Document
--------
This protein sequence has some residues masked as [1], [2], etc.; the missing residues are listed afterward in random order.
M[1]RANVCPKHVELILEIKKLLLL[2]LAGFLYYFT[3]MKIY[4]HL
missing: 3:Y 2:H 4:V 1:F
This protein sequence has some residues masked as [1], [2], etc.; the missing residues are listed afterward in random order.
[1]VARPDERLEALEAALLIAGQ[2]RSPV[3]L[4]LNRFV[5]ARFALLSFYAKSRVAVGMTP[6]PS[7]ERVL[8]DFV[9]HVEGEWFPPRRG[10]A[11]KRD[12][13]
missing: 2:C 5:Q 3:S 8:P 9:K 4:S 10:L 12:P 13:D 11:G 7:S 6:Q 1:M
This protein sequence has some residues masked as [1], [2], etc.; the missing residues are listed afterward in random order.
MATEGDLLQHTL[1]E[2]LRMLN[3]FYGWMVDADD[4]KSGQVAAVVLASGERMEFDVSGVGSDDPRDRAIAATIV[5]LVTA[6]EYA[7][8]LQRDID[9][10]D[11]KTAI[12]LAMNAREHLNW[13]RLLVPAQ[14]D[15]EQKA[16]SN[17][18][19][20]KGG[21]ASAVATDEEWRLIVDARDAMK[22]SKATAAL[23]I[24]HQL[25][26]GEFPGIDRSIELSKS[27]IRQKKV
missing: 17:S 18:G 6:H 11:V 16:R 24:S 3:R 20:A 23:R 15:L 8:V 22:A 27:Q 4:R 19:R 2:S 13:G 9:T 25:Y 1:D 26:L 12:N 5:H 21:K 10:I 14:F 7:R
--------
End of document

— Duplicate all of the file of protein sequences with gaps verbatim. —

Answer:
This protein sequence has some residues masked as [1], [2], etc.; the missing residues are listed afterward in random order.
M[1]RANVCPKHVELILEIKKLLLL[2]LAGFLYYFT[3]MKIY[4]HL
missing: 3:Y 2:H 4:V 1:F
This protein sequence has some residues masked as [1], [2], etc.; the missing residues are listed afterward in random order.
[1]VARPDERLEALEAALLIAGQ[2]RSPV[3]L[4]LNRFV[5]ARFALLSFYAKSRVAVGMTP[6]PS[7]ERVL[8]DFV[9]HVEGEWFPPRRG[10]A[11]KRD[12][13]
missing: 2:C 5:Q 3:S 8:P 9:K 4:S 10:L 12:P 13:D 11:G 7:S 6:Q 1:M
This protein sequence has some residues masked as [1], [2], etc.; the missing residues are listed afterward in random order.
MATEGDLLQHTL[1]E[2]LRMLN[3]FYGWMVDADD[4]KSGQVAAVVLASGERMEFDVSGVGSDDPRDRAIAATIV[5]LVTA[6]EYA[7][8]LQRDID[9][10]D[11]KTAI[12]LAMNAREHLNW[13]RLLVPAQ[14]D[15]EQKA[16]SN[17][18][19][20]KGG[21]ASAVATDEEWRLIVDARDAMK[22]SKATAAL[23]I[24]HQL[25][26]GEFPGIDRSIELSKS[27]IRQKKV
missing: 17:S 18:G 6:H 11:V 16:R 24:S 3:R 20:A 23:R 15:L 8:V 22:A 27:Q 4:R 19:R 2:S 13:G 9:T 25:Y 1:D 26:L 12:N 5:H 21:K 10:I 14:F 7:R